Transluminal balloon angioplasty for cerebral vasospasm after spontaneous subarachnoid hemorrhage: A single-center experience

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Abstract

Objectives: After spontaneous subarachnoid hemorrhage (sSAH), cerebral vasospasm (CVS) is a common complication, potentially resulting in infarction mainly responsible for a poor outcome. Intra-arterial vasodilators lead to transient increase of brain perfusion, but only transluminal balloon angioplasty (TBA) promises longer-lasting effects, though it poses the risk of severe complications. Until now, the precise impact of TBA on the course of CVS is not yet finally clarified. Thus we aimed to identify risk factors of recurrent CVS and vasospasm-related infarction following TBA. Patients and methods: We analyzed 35 patients with CVS after sSAH who received TBA (41 procedures, 99 vessel segments). Gender, age, WFNS grade and Fisher scale, occurrence of intraventricular and intracerebral hemorrhage, localization of the aneurysm and the initial treatment modality were obtained. We assessed functional outcome after 3 months and in-hospital mortality. TBA was analyzed concerning time point, localization, technique, complications and angiographic response. Furthermore, recurrence of CVS and vasospasm-related infarction after TBA were described and risk factors were identified with logistic regression analyses. Results: In 7 of 35 patients (20%) and in 16 of 99 vessel segments (16%) previously treated with TBA, we found recurrent CVS. Vasospasm-related infarction occurred in 18 cases (18%) in the arterial territories of the TBA-treated vessel segments. The angiographic effect after TBA was mostly classified as good (87%), good response was negatively associated with recurrent CVS (p = 0.004) and vasospasm-related infarction (p = 0.001). We identified only the male gender as a risk factor for vasospasm-related infarction after TBA (p = 0.040). In connection with TBA, only one complication occurred (intracranial dissection). Conclusion: Our data support TBA as a safe and effective therapy for CVS. Nevertheless, recurrent CVS and vasospasm-related infarction were common after TBA and not predictable by clinical conditions on admission or the localization of CVS. A moderate or poor angiographic response after TBA was identified as a risk factor for both, recurrent CVS and vasospasm-related infarction, while male gender was associated with a higher risk of vasospasm-related infarction. Our results augment the still sparse evidence concerning optimal patient selection for this method and provide new aspects for individual therapy decisions.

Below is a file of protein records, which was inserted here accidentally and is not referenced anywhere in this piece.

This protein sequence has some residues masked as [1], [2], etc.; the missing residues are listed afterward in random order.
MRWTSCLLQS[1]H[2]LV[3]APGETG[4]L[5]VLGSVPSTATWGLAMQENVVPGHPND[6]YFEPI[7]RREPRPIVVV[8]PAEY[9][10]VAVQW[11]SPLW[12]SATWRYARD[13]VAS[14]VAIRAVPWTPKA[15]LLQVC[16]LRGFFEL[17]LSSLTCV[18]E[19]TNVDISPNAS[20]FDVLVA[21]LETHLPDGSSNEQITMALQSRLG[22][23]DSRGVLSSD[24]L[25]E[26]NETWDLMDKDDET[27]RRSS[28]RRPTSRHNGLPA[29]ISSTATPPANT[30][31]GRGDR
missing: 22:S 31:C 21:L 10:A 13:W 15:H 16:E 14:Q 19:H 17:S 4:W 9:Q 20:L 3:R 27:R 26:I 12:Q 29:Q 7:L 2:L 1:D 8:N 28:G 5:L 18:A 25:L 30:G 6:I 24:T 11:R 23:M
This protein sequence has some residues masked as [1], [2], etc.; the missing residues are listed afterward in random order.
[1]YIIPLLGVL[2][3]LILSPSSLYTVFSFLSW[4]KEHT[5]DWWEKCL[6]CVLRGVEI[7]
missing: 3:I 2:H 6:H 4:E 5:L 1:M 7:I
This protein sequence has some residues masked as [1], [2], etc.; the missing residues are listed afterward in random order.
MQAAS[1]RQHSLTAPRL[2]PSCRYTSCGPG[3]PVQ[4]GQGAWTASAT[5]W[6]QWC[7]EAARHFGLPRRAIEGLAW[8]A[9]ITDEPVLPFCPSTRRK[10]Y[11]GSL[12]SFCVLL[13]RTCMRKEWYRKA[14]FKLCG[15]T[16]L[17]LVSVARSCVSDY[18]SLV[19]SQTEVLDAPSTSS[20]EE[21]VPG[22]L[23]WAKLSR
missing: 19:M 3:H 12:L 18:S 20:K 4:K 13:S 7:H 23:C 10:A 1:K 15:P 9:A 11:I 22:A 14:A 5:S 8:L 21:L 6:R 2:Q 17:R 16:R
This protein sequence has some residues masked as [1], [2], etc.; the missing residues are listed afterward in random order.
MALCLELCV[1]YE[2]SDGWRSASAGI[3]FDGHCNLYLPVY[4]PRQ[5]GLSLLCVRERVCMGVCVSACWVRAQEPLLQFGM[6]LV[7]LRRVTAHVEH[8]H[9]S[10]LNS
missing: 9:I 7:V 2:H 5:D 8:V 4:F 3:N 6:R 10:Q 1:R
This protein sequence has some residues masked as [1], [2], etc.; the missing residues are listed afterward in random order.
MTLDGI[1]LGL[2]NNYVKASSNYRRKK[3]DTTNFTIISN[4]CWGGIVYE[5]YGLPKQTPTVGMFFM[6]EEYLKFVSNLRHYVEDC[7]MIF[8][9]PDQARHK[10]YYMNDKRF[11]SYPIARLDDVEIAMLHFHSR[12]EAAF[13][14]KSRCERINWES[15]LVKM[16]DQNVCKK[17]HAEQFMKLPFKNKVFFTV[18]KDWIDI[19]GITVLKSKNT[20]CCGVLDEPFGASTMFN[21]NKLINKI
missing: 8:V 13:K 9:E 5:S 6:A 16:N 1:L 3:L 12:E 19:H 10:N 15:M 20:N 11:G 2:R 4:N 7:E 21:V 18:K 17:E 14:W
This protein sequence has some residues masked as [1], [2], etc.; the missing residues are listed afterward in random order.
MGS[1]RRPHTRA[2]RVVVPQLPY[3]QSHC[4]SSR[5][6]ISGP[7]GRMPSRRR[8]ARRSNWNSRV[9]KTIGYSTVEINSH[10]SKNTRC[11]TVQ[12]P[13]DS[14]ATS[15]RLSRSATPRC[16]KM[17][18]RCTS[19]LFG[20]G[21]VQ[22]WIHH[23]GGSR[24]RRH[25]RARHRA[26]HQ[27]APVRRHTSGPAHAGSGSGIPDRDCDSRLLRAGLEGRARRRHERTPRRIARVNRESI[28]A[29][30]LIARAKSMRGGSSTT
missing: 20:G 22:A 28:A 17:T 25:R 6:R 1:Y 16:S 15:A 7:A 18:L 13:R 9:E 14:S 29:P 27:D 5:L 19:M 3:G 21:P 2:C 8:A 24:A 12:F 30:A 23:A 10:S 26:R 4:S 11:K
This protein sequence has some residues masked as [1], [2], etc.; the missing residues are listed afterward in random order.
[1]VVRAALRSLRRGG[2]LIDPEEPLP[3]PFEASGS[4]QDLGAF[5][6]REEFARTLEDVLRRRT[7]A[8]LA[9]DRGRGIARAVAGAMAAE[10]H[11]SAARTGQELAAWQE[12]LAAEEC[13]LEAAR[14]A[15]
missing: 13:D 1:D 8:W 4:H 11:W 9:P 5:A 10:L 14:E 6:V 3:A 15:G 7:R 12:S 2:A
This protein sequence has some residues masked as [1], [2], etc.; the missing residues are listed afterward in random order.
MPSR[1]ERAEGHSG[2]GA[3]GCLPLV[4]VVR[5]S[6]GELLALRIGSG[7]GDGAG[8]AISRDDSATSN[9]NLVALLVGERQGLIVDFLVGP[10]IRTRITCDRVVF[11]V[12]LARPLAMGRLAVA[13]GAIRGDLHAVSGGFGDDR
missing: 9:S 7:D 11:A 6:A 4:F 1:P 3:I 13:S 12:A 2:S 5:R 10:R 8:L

Original languageEnglish
Article number105590
JournalClinical Neurology and Neurosurgery
Volume188
Pages (from-to)105590
ISSN0303-8467
DOIs
Publication statusPublished - 01.01.2020

Research Areas and Centers

  • Academic Focus: Biomedical Engineering

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